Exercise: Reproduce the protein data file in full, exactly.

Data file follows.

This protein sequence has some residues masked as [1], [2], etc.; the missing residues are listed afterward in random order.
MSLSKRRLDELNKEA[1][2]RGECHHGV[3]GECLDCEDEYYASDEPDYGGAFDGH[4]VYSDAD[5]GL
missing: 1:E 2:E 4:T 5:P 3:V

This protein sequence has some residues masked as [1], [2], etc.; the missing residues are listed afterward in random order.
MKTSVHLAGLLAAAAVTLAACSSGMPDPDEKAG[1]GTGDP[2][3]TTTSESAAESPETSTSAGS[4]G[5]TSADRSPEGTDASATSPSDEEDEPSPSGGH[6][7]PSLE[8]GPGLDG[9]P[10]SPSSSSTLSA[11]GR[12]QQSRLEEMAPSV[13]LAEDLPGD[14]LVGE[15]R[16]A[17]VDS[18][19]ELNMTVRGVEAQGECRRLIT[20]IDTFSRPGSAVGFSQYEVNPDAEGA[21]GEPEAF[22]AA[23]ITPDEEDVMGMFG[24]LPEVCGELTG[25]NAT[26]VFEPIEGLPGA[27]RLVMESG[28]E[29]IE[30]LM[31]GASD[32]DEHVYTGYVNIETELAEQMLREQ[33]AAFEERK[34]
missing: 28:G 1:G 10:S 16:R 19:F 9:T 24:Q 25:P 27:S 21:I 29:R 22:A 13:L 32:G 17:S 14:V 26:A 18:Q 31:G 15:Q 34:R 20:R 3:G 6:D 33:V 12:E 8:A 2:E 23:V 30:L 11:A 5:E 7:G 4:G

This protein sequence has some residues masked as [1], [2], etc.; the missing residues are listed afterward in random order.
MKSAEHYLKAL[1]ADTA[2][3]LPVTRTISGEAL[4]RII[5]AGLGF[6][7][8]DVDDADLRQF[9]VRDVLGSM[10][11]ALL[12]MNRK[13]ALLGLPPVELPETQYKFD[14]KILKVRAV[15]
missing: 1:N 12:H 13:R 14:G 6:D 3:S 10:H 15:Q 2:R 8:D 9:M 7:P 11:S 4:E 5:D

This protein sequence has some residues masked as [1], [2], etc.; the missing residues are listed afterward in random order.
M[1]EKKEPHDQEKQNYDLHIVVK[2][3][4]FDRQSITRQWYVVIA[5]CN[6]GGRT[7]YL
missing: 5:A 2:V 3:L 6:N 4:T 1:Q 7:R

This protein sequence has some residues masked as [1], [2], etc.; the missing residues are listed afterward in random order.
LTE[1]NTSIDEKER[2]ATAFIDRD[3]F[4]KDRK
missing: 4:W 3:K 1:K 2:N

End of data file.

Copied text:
This protein sequence has some residues masked as [1], [2], etc.; the missing residues are listed afterward in random order.
MSLSKRRLDELNKEA[1][2]RGECHHGV[3]GECLDCEDEYYASDEPDYGGAFDGH[4]VYSDAD[5]GL
missing: 1:E 2:E 4:T 5:P 3:V

This protein sequence has some residues masked as [1], [2], etc.; the missing residues are listed afterward in random order.
MKTSVHLAGLLAAAAVTLAACSSGMPDPDEKAG[1]GTGDP[2][3]TTTSESAAESPETSTSAGS[4]G[5]TSADRSPEGTDASATSPSDEEDEPSPSGGH[6][7]PSLE[8]GPGLDG[9]P[10]SPSSSSTLSA[11]GR[12]QQSRLEEMAPSV[13]LAEDLPGD[14]LVGE[15]R[16]A[17]VDS[18][19]ELNMTVRGVEAQGECRRLIT[20]IDTFSRPGSAVGFSQYEVNPDAEGA[21]GEPEAF[22]AA[23]ITPDEEDVMGMFG[24]LPEVCGELTG[25]NAT[26]VFEPIEGLPGA[27]RLVMESG[28]E[29]IE[30]LM[31]GASD[32]DEHVYTGYVNIETELAEQMLREQ[33]AAFEERK[34]
missing: 28:G 1:G 10:S 16:R 19:F 9:T 24:Q 25:P 27:S 21:I 29:R 22:A 13:L 32:G 17:S 14:V 26:A 18:Q 31:G 15:Q 34:R 20:R 3:G 6:D 33:V 12:E 8:A 2:E 23:V 30:L 11:A 5:E 7:G 4:G

This protein sequence has some residues masked as [1], [2], etc.; the missing residues are listed afterward in random order.
MKSAEHYLKAL[1]ADTA[2][3]LPVTRTISGEAL[4]RII[5]AGLGF[6][7][8]DVDDADLRQF[9]VRDVLGSM[10][11]ALL[12]MNRK[13]ALLGLPPVELPETQYKFD[14]KILKVRAV[15]
missing: 1:N 12:H 13:R 14:G 6:D 3:S 10:H 15:Q 2:R 8:D 9:M 7:P 11:S 4:E 5:D

This protein sequence has some residues masked as [1], [2], etc.; the missing residues are listed afterward in random order.
M[1]EKKEPHDQEKQNYDLHIVVK[2][3][4]FDRQSITRQWYVVIA[5]CN[6]GGRT[7]YL
missing: 5:A 2:V 3:L 6:N 4:T 1:Q 7:R

This protein sequence has some residues masked as [1], [2], etc.; the missing residues are listed afterward in random order.
LTE[1]NTSIDEKER[2]ATAFIDRD[3]F[4]KDRK
missing: 4:W 3:K 1:K 2:N